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Always interested in offers/projects/new ideas. Eclectic experience in fields like: numerical computing; Python web; Java enterprise; functional languages; GPGPU; SQL databases; etc. Based in Santiago, Chile; telecommute worldwide. CV; email.

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Java Annotations to Construct POJOs from HTTP Requests

From: "andrew cooke" <andrew@...>

Date: Wed, 20 Aug 2008 16:25:55 -0400 (CLT)

At work I'm writing code to provide a REST interface to a database (really
it's simpler than that - it's read only).  In the controller I want to
automate the construction of the model as much as possible.  This is
driven by the parameters in the request, so as a first step I want to be
able to set object attributes from the HTTP request.

I also want to be able to generate URLs from these same objects, when they
are modified (so that it is easy to generate URLs in the view to related
information).

So I need to (1) associate attributes with HTTP requests and (2) store
default parameters (so that the generated URI is no longer than
necessary).  After wondering exactly how to go about this I remembered the
rather excellent approach taken by args4j - https://args4j.dev.java.net/ -
which uses annotations on attributions.

It turns out that this is incredibly easy to do.  I now have some simple
annotations that let me define a tree of objects that will be
automatically generated with attributes populated from the request (which
tree is generated will depend on some other logic using the URI).

Here's the test (this is work's code, so it's (c) ISTI http://www.isti.com
and available under an attribution-based licence; contact ISTI for full
details).

public class BuilderTest
{

  @Test
  public void testAll()
  throws IllegalArgumentException, SecurityException, InstantiationException,
  IllegalAccessException, InvocationTargetException, NoSuchMethodException {
    MockHttpServletRequest request = new MockHttpServletRequest();
    request.setParameter("value-1", "one");
    request.setParameter("value-3", "3");
    request.setParameter("value-a", "a");
    request.setParameter("value-b", "5");
    Builder builder = new Builder(request);
    Outer outer = builder.build(Outer.class);
    assertEquals("Bad value for value1", "one", outer.value1);
    assertEquals("Bad value for value2", "default", outer.value2);
    assertEquals("Bad value for value3", 3, outer.value3);
    assertEquals("Bad value for valuea", "a", outer.inner.valuea);
    assertEquals("Bad value for valueb", 5, outer.inner.valueb, 0.001);
  }

  public static class Outer {
    @Parameter(deflt = "", name = "value-1")
    public String value1;
    @Parameter(deflt = "default", name = "value-2")
    public String value2;
    @Parameter(deflt = "", name = "value-3")
    public int value3;
    @Parameterised
    public Inner inner;
  }

  public static class BaseInner {
    @Parameter(deflt = "", name = "value-a")
    public String valuea;
  }

  public static class Inner extends BaseInner {
    @Parameter(deflt = "", name = "value-b")
    public double valueb;
  }

}

And you can see that:
1 - attributes are set from the HTTP request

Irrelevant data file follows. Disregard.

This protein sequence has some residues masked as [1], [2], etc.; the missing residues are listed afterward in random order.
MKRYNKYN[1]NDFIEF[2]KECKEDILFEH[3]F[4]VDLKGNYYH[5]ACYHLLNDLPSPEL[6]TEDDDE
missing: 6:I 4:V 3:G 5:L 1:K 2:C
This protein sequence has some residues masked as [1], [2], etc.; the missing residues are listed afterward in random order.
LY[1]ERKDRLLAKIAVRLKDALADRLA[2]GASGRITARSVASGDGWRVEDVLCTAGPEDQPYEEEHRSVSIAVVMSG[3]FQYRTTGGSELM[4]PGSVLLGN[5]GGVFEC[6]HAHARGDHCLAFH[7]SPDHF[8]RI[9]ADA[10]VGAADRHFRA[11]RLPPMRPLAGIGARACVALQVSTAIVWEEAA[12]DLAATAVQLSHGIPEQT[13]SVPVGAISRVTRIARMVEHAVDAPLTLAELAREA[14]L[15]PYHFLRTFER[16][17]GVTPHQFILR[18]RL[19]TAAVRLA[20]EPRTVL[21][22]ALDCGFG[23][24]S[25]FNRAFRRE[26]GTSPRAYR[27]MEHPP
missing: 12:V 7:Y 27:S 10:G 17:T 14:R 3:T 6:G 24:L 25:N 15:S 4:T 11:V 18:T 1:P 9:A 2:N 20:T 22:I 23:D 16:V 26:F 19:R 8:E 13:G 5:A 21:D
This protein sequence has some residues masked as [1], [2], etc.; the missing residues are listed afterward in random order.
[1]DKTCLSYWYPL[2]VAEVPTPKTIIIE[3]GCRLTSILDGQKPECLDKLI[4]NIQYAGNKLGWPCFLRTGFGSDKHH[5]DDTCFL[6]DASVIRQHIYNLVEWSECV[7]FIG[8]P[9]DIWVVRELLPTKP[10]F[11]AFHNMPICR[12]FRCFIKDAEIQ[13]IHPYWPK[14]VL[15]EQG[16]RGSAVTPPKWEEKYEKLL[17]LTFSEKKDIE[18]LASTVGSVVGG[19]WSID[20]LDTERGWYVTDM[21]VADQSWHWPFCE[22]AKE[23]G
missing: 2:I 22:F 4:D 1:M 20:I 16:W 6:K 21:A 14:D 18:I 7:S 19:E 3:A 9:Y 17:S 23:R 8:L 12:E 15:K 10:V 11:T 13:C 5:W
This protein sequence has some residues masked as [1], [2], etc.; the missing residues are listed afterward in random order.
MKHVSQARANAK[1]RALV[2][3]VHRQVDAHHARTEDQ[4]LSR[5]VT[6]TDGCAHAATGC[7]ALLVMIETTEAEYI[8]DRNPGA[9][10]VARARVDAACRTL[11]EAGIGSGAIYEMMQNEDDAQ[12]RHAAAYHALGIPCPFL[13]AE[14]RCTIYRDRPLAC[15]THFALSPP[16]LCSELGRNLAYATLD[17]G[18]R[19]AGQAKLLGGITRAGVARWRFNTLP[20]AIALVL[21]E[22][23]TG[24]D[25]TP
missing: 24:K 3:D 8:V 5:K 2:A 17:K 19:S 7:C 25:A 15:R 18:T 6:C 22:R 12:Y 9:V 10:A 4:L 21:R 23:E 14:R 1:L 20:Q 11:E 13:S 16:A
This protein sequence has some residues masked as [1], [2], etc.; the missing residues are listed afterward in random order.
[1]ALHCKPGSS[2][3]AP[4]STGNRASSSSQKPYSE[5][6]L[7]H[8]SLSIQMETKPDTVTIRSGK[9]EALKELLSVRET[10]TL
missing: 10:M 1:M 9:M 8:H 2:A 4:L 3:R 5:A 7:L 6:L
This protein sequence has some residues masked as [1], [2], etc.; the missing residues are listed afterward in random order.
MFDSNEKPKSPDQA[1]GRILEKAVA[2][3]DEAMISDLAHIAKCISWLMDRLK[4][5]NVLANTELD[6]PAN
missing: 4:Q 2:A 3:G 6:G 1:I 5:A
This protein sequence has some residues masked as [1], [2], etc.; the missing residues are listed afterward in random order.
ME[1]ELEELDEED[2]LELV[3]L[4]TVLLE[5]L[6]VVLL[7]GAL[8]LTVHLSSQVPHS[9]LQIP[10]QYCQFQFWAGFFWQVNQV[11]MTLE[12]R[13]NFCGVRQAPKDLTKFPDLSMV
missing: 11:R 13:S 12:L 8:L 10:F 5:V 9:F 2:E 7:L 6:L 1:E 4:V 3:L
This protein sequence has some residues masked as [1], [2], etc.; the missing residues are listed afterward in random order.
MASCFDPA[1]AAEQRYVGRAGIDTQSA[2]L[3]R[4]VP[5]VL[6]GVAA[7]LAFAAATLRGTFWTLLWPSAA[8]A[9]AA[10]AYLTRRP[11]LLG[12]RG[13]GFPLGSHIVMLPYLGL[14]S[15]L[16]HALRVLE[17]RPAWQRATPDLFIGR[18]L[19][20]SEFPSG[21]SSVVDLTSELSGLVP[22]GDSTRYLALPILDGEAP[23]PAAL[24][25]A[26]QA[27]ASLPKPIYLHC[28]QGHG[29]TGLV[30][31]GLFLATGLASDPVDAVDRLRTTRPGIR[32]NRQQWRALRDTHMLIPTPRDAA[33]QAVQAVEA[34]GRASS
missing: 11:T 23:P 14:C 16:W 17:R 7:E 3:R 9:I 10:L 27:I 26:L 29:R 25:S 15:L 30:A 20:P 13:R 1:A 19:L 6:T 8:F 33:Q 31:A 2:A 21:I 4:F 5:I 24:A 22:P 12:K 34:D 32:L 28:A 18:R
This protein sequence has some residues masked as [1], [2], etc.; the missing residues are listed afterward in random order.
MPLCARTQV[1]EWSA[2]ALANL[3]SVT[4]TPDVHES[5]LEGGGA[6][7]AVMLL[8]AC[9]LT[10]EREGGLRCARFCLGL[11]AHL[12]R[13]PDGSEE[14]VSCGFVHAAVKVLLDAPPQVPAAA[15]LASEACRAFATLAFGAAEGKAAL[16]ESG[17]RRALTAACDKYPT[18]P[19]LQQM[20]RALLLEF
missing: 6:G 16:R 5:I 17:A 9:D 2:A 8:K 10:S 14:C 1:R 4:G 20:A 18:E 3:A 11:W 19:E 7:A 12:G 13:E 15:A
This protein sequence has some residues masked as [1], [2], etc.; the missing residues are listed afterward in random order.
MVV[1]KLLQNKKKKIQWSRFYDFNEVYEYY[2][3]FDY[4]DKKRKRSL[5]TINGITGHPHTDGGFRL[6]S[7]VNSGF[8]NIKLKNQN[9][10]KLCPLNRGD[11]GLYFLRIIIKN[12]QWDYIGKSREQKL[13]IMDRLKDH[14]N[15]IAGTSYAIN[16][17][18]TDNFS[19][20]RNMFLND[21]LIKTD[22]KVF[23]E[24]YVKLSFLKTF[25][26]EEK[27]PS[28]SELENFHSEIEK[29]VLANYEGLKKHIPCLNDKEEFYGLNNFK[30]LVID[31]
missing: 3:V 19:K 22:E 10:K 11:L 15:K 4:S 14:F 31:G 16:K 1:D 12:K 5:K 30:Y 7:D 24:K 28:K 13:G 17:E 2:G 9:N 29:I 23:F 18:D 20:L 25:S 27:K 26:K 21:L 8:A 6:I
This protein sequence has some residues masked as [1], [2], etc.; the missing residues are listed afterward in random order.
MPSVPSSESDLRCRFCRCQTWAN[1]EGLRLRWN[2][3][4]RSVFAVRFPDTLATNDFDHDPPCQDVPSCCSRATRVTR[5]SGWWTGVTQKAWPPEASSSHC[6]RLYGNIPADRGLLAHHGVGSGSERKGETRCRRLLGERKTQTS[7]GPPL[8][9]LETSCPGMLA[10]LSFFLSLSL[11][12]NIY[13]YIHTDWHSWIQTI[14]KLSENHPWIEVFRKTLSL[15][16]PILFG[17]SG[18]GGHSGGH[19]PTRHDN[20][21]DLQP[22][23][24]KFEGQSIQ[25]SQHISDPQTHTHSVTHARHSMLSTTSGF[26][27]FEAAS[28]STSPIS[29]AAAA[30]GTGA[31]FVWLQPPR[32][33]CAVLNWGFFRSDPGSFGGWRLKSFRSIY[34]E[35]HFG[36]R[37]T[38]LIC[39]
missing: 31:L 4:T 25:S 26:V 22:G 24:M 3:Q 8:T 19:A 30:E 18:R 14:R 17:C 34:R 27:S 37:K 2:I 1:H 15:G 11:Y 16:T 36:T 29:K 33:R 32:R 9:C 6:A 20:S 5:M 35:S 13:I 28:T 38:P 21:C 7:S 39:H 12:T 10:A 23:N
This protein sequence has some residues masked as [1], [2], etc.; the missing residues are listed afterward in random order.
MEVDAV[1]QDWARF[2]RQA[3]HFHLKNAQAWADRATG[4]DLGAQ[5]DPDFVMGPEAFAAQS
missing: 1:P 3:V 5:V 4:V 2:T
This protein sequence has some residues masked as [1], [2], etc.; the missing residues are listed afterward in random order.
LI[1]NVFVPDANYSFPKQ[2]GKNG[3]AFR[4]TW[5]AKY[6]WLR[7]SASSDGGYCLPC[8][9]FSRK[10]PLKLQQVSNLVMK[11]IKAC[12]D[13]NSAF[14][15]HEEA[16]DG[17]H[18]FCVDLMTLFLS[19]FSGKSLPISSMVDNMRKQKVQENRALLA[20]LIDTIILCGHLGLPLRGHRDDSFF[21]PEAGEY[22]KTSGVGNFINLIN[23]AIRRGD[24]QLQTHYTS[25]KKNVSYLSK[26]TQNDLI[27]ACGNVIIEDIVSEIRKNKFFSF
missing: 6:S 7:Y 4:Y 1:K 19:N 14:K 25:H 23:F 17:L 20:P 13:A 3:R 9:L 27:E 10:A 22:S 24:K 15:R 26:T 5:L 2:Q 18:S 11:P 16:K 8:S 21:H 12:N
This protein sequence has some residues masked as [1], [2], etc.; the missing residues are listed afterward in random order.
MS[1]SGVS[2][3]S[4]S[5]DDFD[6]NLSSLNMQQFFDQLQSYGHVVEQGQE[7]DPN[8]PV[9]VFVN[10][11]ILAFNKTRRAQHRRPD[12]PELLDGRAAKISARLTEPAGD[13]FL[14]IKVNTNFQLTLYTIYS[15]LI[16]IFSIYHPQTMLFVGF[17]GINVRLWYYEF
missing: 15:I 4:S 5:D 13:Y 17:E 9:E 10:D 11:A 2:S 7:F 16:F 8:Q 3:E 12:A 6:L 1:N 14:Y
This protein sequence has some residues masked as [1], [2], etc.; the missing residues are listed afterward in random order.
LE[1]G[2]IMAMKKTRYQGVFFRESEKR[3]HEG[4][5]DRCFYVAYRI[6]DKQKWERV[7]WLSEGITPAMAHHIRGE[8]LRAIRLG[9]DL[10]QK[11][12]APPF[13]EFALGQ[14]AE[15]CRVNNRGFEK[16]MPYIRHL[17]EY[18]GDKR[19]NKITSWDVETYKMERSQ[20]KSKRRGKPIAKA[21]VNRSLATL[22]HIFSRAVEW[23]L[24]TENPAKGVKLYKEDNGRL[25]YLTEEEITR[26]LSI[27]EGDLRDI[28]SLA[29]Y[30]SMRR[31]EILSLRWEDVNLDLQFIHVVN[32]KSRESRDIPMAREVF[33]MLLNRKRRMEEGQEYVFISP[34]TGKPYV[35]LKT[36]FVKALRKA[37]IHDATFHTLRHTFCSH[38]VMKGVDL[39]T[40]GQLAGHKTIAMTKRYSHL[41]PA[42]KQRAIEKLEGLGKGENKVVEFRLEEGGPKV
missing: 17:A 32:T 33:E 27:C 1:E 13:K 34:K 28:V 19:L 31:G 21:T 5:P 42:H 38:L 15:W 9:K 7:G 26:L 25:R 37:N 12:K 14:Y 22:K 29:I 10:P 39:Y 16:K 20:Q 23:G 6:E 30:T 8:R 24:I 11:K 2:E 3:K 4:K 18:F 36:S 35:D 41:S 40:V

2 - defaults are supplied as necessary
3 - a tree of objects can be created

The implementation is simple (the annotations themselves are trivial
interfaces).  All the work is done in the Builder, mainly in these
methods:

public <Type> Type build(final Class<Type> clazz)
{
  Type instance = clazz.getConstructor().newInstance();
  // if we use getDeclaredFields here we don't superclass fields.
  // unfortunately, this then restricts us to public fields (declared
  // seems to also include protected fields)
  for (Field field: clazz.getFields()) {
    setParameter(instance, field);
    extendParameterised(instance, field);
  }
  return instance;
}

private <Type> void setParameter(final Type instance, final Field field)
{
  logger.debug("Field {}", field.getName());
  Parameter parameter = field.getAnnotation(Parameter.class);
  if (parameter != null) {
    String value = getValue(parameter);
    if (field.getType() == String.class) {
      field.set(instance, value);
    } else if (field.getType() == Integer.TYPE) {
      field.setInt(instance, Integer.parseInt(value));
    } else if (field.getType() == Double.TYPE) {
      field.setDouble(instance, Double.parseDouble(value));
    } else {
      throw new BadParameterException(
        String.format("Bad type %s for %s = %s.",
                      field.getType().getSimpleName(),
                      parameter.name(), value));
    }
  }
}

private <Type> void extendParameterised(
    final Type instance, final Field field)
{
  if (field.isAnnotationPresent(Parameterised.class)) {
    field.set(instance, build(field.getType()));
  }
}

Andrew

Spring's Command Controller

From: "andrew cooke" <andrew@...>

Date: Wed, 20 Aug 2008 17:11:55 -0400 (CLT)

...is kind-of similar.  The differences (from the point of view of the
Spring class are):

- Proper Java bean support (setters rather than attributes)
- Wider range of values via Java bean property editors
- Dotted paths (rather than single flat namespace)
- No defaults (which makes constructing compact URIs hard)
- No annotations (as far as I can see) to restrict what is set
  (instead uses standard "public" interface)
- Validators (not needed in my read-only case, thankfully)

Validators and property conversion are the biggies, but in my case
constructing URIs and a flat namespace are what I need.

Andrew

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